The skins of both drums also have an inner circle on the head referred to as the syahi (lit. "ink"; a.k.a. shāī or gāb). This is constructed using multiple layers of a paste made from starch (rice or wheat) mixed with a black powder of various origins. The precise construction and shaping of this area is responsible for modification of the drum's natural overtones, resulting in the clarity of pitch and variety of tonal possibilities unique to this instrument. The skill required for the proper construction of this area is highly refined and is the main differentiating factor in the quality of a particular instrument. The weight of this piece also adds to the different tones that are possible to create. Without this piece, the tabla would not have such a vast range of sounds.
For stability while playing, each drum is positioned on a toroidal bundle called chutta or guddi, consisting of plant fiber or another malleable material wrapped in cloth. Sometimes scrap bits of cloth are wrapped around a bamboo or other type of wooden frame. This is then covered by a long strip of decorated cloth.
Related InstrumentsSimilar regional instruments include the Punjabi dukkar, the Kashmiri dukra, the duggi in eastern Uttar Pradesh, and the mrdangam (pakhavaj), which is the principal drum in South Indian Carnatic music. Also, the dhol (dholak) of eastern Afghanistan is related in terms of both construction and playing style. The main distinction of the tabla is the pairing of two different types of single-headed drums, where as the dukkar, dukra, and duggi are pairs of the same type and the mrdangam and dhol are double-headed, barrel-shaped drums.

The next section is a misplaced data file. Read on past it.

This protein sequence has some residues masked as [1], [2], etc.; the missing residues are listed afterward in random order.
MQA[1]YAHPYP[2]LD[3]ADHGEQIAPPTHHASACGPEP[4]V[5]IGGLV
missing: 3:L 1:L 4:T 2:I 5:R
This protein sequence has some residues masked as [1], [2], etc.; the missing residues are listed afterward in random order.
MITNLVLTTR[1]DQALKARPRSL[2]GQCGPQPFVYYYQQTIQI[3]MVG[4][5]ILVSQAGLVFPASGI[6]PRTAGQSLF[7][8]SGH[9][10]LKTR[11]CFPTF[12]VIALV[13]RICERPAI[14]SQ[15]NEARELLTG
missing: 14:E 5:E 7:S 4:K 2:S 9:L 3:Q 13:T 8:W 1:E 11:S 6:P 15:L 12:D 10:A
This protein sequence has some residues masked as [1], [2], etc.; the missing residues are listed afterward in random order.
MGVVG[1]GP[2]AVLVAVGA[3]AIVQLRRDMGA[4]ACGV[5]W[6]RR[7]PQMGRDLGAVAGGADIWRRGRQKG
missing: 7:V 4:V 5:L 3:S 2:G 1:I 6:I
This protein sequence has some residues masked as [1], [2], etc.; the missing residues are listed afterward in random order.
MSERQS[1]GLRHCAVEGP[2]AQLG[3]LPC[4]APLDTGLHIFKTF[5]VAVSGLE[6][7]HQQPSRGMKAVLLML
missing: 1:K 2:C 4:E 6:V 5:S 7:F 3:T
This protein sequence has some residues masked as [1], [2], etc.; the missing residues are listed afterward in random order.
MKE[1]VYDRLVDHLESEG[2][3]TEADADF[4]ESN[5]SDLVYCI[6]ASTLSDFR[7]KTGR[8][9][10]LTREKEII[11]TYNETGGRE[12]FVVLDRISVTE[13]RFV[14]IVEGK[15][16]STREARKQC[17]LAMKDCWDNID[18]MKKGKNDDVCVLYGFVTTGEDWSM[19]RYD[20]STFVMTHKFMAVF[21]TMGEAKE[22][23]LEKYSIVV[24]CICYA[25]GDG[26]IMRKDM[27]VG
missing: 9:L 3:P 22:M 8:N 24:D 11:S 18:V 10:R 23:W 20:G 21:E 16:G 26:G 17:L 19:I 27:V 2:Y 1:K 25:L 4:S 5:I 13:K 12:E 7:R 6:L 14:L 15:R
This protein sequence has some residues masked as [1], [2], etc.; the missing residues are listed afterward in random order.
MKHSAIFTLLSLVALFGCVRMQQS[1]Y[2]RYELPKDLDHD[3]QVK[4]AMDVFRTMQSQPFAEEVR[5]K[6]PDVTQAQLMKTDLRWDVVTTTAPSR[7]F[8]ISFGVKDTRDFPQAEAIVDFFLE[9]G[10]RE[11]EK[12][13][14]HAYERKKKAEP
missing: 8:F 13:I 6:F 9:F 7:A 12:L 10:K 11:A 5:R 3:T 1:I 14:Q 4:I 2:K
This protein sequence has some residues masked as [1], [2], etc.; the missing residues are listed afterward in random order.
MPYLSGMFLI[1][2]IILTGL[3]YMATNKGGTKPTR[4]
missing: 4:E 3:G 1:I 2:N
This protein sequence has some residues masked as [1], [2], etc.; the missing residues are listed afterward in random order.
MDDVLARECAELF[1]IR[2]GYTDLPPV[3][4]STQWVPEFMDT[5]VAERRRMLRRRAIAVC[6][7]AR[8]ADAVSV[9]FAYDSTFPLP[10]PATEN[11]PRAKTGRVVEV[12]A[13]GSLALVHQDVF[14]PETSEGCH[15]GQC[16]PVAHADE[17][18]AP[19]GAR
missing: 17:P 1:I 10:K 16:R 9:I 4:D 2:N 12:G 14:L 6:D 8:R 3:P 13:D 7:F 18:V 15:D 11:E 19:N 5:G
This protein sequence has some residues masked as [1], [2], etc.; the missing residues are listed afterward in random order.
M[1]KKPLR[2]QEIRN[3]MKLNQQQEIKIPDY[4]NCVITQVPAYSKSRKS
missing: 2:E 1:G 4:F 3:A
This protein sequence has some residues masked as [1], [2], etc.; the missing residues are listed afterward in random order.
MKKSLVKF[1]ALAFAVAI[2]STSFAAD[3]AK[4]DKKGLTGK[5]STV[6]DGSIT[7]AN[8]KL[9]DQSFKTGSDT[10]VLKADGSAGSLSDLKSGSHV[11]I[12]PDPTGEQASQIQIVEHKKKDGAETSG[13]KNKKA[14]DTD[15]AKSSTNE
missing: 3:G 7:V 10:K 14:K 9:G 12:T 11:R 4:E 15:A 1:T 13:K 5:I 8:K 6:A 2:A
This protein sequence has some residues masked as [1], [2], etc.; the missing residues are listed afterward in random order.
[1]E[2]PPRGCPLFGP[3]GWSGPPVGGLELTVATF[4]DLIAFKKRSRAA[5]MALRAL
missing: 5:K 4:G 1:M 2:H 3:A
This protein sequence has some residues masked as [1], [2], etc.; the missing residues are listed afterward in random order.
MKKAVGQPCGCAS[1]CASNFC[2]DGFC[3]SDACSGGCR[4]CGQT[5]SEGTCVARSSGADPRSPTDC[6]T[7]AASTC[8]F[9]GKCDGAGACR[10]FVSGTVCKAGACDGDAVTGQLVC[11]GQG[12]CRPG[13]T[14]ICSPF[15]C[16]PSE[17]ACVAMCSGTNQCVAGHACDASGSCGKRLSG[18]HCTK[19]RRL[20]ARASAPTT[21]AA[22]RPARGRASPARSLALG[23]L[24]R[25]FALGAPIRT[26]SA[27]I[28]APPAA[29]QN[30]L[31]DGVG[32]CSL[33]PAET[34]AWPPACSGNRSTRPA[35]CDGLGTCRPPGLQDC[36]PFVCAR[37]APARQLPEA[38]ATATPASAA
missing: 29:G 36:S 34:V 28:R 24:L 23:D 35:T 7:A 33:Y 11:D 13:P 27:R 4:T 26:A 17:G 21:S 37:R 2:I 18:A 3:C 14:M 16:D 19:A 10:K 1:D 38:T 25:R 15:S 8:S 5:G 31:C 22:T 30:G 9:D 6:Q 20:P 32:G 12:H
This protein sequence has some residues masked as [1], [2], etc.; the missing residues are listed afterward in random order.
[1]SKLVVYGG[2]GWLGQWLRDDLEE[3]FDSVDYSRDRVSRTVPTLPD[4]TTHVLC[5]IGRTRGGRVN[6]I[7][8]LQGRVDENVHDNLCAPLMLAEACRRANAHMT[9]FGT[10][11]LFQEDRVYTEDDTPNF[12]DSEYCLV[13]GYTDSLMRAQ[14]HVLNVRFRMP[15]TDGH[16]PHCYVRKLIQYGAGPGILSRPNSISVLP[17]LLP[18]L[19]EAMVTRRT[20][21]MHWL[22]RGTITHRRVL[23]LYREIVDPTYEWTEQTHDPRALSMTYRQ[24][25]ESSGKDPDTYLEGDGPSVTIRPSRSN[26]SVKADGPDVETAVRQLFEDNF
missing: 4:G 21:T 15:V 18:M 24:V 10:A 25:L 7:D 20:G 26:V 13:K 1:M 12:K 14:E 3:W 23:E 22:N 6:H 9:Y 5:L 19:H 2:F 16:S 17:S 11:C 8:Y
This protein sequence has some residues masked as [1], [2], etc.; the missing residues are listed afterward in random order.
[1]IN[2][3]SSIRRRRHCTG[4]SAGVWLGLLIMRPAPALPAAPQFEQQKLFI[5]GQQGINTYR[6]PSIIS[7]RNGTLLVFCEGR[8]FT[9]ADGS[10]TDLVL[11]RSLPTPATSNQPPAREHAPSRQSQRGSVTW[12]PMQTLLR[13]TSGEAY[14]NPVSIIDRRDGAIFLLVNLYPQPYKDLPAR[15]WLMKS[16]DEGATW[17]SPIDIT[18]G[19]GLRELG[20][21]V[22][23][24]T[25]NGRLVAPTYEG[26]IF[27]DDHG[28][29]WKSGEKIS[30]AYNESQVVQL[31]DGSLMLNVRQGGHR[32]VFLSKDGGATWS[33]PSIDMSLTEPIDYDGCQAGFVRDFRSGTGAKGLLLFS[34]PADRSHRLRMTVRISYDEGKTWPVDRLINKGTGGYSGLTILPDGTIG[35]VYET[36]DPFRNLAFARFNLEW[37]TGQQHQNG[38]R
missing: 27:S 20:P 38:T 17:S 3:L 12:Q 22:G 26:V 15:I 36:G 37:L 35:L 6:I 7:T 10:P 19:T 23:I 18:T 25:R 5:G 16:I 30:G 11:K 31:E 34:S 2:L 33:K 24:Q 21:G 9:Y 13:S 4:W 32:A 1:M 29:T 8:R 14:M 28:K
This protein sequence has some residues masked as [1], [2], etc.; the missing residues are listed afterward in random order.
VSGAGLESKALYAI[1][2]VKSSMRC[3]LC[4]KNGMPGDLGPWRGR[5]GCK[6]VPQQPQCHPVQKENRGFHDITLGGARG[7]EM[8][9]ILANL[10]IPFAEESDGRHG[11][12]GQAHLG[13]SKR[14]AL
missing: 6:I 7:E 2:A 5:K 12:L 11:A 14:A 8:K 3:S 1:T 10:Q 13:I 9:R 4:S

- http://cassiuskhan.impendo.com Cassius Khan, an extraordinary Tabla/Ghazal phenomenon
- Tabla Book by Pt. Sudhir Mainkar
- Tabla Site -Hindustani Music Resources
- Intro and links by "Toronto Gharana"
- Virtual Tabla - Try playing the Tabla online
- A Brief Introduction to Tabla and Indian Tal-s
- Instruments in Depth: Tabla: Drums of North India, an online feature from Bloomingdale School of Music (March, 2008)
- Info About Tabla from Rhombus Publishing
- Papers and musical excerpts by ethnomusicologist James Kippen
- Tabla.com - including streaming audio, listen to the tabla.
- Article on making the tabla
- Ravi Shankar teaches about tabla
- - Learning of Tabla in U.S.A
- Tabla and Indian Classical music site with Rich Internet Content
tabla in Bengali: তবলা
tabla in Bulgarian: Табла (музикален инструмент)
tabla in Czech: Tabla
tabla in German: Tabla
tabla in Spanish: Tabla (instrumento)
tabla in French: Tablâ
tabla in Hindi: तबला
tabla in Italian: Tabla
tabla in Kannada: ತಬಲಾ
tabla in Hungarian: Tabla
tabla in Malayalam: തബല
tabla in Malay (macrolanguage): Tabla
tabla in Dutch: Tabla
tabla in Japanese: タブラ
tabla in Polish: Tabla
tabla in Portuguese: Tabla
tabla in Sicilian: Tabbella
tabla in Swedish: Tabla